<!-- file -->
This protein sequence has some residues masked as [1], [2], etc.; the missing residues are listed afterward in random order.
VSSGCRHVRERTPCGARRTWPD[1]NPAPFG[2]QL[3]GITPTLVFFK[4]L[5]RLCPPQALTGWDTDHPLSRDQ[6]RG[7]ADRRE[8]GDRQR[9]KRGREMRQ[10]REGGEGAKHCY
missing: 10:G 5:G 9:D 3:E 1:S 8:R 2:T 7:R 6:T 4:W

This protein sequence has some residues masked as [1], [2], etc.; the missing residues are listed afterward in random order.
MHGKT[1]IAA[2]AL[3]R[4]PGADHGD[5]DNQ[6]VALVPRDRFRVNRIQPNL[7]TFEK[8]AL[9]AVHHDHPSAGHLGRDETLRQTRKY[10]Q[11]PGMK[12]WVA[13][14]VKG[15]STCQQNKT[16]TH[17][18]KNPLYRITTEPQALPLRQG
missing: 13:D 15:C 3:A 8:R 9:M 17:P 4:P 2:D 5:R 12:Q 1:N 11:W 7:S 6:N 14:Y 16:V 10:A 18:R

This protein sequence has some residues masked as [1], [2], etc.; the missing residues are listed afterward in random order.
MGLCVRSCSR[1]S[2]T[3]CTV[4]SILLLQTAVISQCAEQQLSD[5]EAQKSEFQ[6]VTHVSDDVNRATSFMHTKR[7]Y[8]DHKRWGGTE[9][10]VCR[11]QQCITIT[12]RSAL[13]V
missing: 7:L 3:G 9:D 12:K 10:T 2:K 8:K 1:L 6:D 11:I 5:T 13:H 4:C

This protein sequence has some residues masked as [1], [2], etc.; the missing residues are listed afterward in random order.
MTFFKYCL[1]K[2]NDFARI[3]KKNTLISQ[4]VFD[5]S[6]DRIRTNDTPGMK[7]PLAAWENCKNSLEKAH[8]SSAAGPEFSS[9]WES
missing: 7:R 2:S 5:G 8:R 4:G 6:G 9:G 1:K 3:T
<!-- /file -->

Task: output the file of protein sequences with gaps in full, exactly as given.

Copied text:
This protein sequence has some residues masked as [1], [2], etc.; the missing residues are listed afterward in random order.
VSSGCRHVRERTPCGARRTWPD[1]NPAPFG[2]QL[3]GITPTLVFFK[4]L[5]RLCPPQALTGWDTDHPLSRDQ[6]RG[7]ADRRE[8]GDRQR[9]KRGREMRQ[10]REGGEGAKHCY
missing: 10:G 5:G 9:D 3:E 1:S 8:R 2:T 7:R 6:T 4:W

This protein sequence has some residues masked as [1], [2], etc.; the missing residues are listed afterward in random order.
MHGKT[1]IAA[2]AL[3]R[4]PGADHGD[5]DNQ[6]VALVPRDRFRVNRIQPNL[7]TFEK[8]AL[9]AVHHDHPSAGHLGRDETLRQTRKY[10]Q[11]PGMK[12]WVA[13][14]VKG[15]STCQQNKT[16]TH[17][18]KNPLYRITTEPQALPLRQG
missing: 13:D 15:C 3:A 8:R 9:M 17:P 4:P 2:D 5:R 12:Q 1:N 11:W 7:S 6:N 14:Y 16:V 10:A 18:R

This protein sequence has some residues masked as [1], [2], etc.; the missing residues are listed afterward in random order.
MGLCVRSCSR[1]S[2]T[3]CTV[4]SILLLQTAVISQCAEQQLSD[5]EAQKSEFQ[6]VTHVSDDVNRATSFMHTKR[7]Y[8]DHKRWGGTE[9][10]VCR[11]QQCITIT[12]RSAL[13]V
missing: 7:L 3:G 9:D 12:K 10:T 2:K 8:K 1:L 6:D 11:I 5:T 13:H 4:C

This protein sequence has some residues masked as [1], [2], etc.; the missing residues are listed afterward in random order.
MTFFKYCL[1]K[2]NDFARI[3]KKNTLISQ[4]VFD[5]S[6]DRIRTNDTPGMK[7]PLAAWENCKNSLEKAH[8]SSAAGPEFSS[9]WES
missing: 7:R 2:S 5:G 8:R 4:G 6:G 9:G 1:K 3:T